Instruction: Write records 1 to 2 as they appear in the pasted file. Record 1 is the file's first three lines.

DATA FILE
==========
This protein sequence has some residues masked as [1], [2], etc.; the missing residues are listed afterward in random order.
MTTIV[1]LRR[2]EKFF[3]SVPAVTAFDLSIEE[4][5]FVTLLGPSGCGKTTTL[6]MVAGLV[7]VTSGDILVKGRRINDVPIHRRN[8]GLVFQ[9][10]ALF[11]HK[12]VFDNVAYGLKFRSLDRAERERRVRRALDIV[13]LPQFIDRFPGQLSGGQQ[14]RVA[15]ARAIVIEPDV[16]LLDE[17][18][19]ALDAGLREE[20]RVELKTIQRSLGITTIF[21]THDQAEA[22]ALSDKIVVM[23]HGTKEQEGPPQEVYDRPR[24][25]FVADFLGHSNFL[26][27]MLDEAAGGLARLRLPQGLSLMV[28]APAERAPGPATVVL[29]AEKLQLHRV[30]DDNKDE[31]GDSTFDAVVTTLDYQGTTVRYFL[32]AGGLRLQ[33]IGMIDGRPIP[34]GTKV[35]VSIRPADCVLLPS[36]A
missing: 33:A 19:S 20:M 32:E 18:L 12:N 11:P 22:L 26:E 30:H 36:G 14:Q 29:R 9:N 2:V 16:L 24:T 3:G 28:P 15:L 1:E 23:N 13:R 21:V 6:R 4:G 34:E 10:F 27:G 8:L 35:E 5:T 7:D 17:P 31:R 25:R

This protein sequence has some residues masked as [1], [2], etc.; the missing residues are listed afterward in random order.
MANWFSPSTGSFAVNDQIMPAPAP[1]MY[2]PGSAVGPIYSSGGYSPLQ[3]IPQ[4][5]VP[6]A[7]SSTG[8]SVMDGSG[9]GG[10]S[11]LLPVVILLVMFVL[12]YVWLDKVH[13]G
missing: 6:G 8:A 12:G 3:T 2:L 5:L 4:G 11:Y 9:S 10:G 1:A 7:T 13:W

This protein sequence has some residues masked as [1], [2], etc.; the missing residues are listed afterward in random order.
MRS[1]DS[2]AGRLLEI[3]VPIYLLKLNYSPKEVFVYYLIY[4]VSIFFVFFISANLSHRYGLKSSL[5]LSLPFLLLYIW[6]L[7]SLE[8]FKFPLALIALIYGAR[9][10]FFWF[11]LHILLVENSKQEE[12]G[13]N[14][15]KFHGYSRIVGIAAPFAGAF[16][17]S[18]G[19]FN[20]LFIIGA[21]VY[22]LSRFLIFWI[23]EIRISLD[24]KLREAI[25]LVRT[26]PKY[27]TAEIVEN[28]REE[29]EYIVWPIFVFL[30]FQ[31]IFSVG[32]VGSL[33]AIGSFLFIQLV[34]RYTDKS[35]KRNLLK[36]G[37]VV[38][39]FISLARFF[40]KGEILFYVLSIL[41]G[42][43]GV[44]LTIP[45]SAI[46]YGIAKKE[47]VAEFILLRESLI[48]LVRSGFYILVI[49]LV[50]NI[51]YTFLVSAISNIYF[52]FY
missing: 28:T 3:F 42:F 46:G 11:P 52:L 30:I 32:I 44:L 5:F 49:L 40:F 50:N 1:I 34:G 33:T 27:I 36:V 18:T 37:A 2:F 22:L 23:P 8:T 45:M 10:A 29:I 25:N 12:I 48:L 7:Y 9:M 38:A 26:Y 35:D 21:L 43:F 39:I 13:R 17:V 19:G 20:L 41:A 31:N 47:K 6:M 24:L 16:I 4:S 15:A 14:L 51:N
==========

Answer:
This protein sequence has some residues masked as [1], [2], etc.; the missing residues are listed afterward in random order.
MTTIV[1]LRR[2]EKFF[3]SVPAVTAFDLSIEE[4][5]FVTLLGPSGCGKTTTL[6]MVAGLV[7]VTSGDILVKGRRINDVPIHRRN[8]GLVFQ[9][10]ALF[11]HK[12]VFDNVAYGLKFRSLDRAERERRVRRALDIV[13]LPQFIDRFPGQLSGGQQ[14]RVA[15]ARAIVIEPDV[16]LLDE[17][18][19]ALDAGLREE[20]RVELKTIQRSLGITTIF[21]THDQAEA[22]ALSDKIVVM[23]HGTKEQEGPPQEVYDRPR[24][25]FVADFLGHSNFL[26][27]MLDEAAGGLARLRLPQGLSLMV[28]APAERAPGPATVVL[29]AEKLQLHRV[30]DDNKDE[31]GDSTFDAVVTTLDYQGTTVRYFL[32]AGGLRLQ[33]IGMIDGRPIP[34]GTKV[35]VSIRPADCVLLPS[36]A
missing: 33:A 19:S 20:M 32:E 18:L 12:N 11:P 22:L 26:E 30:H 36:G 14:Q 29:R 9:N 2:V 16:L 24:T 3:G 28:P 15:L 1:E 23:N 13:R 21:V 6:R 4:G 34:E 10:F 27:G 8:L 35:E 5:T 7:D 17:P 31:R 25:R

This protein sequence has some residues masked as [1], [2], etc.; the missing residues are listed afterward in random order.
MANWFSPSTGSFAVNDQIMPAPAP[1]MY[2]PGSAVGPIYSSGGYSPLQ[3]IPQ[4][5]VP[6]A[7]SSTG[8]SVMDGSG[9]GG[10]S[11]LLPVVILLVMFVL[12]YVWLDKVH[13]G
missing: 6:G 8:A 12:G 3:T 2:L 5:L 4:G 11:Y 9:S 10:G 1:A 7:T 13:W